|Publication number||US5809190 A|
|Application number||US 08/799,582|
|Publication date||Sep 15, 1998|
|Filing date||Feb 12, 1997|
|Priority date||Nov 13, 1996|
|Also published as||CN1060572C, CN1151529A|
|Publication number||08799582, 799582, US 5809190 A, US 5809190A, US-A-5809190, US5809190 A, US5809190A|
|Inventors||Peter Zupei Chen|
|Original Assignee||Applied Fiber Optics, Inc.|
|Export Citation||BiBTeX, EndNote, RefMan|
|Patent Citations (7), Referenced by (103), Classifications (11), Legal Events (11)|
|External Links: USPTO, USPTO Assignment, Espacenet|
The present invention relates generally to Dense Wavelength-Division Multiplexer (DWDM), in particularly, relates to an apparatus and method of making a Dense Wavelength-Division Multiplexer using a Fused-Biconical Taper ("FBT") technique.
Modern information infrastructure requires constant expansions of transmission bandwidth to meet the need for high speed data transmission. Such need becomes increasingly imminent as the use of Internet to transmit a variety of data such as text, voice and video grows rapidly each year. As a consequence, the conventional coax cable system can no longer sustain this need due to a high transmission rate in the order of several tens of Gb/s is required for Internet transmission while the coax cable system is capable of providing a transmission rate only in the order of several tens of Mb/s. As an alternate, optical fiber, because its potential to achieve a high transmission bandwidth up to 100 Teraherz and to decrease transmission loss, is replacing coax cable as the building blocks for future high speed communication network.
Several fiber optic transmission systems have been proposed or developed. Among them, the Dense Wavelength-Division Multiplexing (DWDM) technology make it possible to raise the communication capacity for a single line fiber from about 2.5 Gb/s up to over 10 Gb/s. It allows several wavelength of light signals transmitting at one single fiber at the same time without wavelength interference, each wavelength carrying different information signals to different destinations. The DWDM technology therefore holds the promise of greatly expanding telecommunication infrastructure without additional construction.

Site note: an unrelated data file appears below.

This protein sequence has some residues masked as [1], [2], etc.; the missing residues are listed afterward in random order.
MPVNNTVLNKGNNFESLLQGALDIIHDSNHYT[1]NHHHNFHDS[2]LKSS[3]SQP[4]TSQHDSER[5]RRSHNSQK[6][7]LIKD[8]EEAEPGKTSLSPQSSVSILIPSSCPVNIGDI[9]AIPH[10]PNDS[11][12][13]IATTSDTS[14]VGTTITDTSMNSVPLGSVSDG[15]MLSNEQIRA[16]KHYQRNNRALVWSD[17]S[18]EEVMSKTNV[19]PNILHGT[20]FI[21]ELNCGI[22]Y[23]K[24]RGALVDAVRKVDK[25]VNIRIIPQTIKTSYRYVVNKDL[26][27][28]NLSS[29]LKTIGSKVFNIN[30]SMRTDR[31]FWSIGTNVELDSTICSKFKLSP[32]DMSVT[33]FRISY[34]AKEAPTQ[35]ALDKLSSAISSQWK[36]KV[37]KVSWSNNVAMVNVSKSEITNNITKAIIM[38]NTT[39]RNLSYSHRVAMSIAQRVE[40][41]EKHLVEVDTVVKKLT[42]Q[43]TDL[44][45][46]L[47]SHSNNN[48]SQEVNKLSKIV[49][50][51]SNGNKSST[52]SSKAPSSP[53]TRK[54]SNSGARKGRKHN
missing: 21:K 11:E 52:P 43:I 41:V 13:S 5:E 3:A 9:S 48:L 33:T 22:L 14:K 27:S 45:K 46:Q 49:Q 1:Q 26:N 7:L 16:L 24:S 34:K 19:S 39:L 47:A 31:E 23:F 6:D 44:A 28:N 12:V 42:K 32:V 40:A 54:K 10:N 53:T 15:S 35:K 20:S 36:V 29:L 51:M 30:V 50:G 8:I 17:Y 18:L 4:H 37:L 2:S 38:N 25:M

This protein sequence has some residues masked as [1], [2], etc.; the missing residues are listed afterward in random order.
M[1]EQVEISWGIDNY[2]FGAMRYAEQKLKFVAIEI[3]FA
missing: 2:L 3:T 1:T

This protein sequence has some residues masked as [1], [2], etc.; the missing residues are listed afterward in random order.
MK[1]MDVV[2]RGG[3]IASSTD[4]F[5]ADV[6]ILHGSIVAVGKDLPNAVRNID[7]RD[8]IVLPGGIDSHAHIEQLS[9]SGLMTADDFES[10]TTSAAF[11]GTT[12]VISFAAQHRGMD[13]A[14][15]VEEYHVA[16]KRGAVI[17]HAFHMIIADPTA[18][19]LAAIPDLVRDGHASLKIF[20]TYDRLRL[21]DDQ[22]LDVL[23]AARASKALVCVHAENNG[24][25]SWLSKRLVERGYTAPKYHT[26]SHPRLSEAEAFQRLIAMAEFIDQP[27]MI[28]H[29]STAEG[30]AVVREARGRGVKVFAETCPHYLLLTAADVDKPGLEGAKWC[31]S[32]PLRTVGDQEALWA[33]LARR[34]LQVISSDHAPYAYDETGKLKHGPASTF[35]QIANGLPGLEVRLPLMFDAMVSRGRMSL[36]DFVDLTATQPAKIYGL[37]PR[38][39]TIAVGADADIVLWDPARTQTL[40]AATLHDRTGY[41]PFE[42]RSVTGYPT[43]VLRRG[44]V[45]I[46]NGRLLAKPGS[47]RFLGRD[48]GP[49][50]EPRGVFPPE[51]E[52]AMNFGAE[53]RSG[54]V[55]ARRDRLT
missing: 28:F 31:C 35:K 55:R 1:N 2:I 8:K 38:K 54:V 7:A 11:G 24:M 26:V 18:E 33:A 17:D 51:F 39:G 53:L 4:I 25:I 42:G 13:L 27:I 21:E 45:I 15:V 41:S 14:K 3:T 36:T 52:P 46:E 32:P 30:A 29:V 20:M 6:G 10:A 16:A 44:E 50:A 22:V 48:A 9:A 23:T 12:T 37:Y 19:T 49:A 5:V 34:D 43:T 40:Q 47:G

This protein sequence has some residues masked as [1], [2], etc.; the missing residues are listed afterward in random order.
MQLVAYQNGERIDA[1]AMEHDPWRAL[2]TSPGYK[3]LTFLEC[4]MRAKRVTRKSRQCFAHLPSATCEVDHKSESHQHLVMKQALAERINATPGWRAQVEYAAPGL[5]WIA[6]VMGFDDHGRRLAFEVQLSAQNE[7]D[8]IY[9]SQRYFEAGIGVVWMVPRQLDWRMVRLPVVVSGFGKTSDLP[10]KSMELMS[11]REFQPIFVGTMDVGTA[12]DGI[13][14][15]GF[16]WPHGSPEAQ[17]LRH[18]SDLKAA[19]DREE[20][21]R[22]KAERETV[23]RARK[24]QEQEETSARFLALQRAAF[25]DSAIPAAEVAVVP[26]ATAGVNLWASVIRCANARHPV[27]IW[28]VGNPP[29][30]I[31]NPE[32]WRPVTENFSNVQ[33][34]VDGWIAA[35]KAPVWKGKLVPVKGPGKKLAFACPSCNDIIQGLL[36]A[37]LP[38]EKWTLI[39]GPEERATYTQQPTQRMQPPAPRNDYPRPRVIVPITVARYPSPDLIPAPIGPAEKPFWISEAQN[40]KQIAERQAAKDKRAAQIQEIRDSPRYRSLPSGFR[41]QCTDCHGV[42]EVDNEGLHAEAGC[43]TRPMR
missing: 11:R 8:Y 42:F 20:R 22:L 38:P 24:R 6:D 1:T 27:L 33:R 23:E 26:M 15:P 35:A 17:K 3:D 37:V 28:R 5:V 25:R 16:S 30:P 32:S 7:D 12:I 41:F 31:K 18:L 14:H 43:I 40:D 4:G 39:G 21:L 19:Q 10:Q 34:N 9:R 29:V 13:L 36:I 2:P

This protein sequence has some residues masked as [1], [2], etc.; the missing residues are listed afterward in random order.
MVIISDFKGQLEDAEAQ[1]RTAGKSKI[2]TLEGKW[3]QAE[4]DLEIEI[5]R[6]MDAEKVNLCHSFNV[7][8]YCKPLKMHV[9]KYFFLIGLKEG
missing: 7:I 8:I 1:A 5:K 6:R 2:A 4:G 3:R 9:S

DWDM may be suitably incorporated into a variety of optic fiber systems to provide aforementioned advantages. For instance, DWDM can be used in a uni-directional optical fiber system to multiplex a number of signals, each about 2.5 Gb/s, derived from input fibers at the transmitting end into a single optical fiber and subsequently demultiplex such signals from this single fiber optical line into a number of fibers carrying various channels to individual receivers at the receiving end. Similarly, DWDM can be used in a bi-directional optical fiber system in which DWDM is used to multiplex and demultiplex at both transmitting and receiving end. The lightwave transmission capacity per fiber depends mainly on the number of the light signals in the passband of the fiber optical amplifier known as Erbium-doped amplifiers. The bandwidth of the commercial Erbium-doped amplifiers is about 30 nm at two communication bands, 1260-1360 nm and 1500-1650 nm. The bandwidth of the light source is as narrow as 0.2 nm in DFB semiconductor laser. Most current DWDMs are capable of multiplexing or demultiplexing 4 (i.e., defined as a 1×4 DWDM), 8 (i.e., defined as a 1×8 DWDM) or 16 (i.e., defined as a 1×16 DWDM) optical signals located in different waveband to or from one fiber optical line. As such, DWDM is being used widely in all kinds of fiber optical system DWDM and becomes one of the key components in modem fiber optical systems.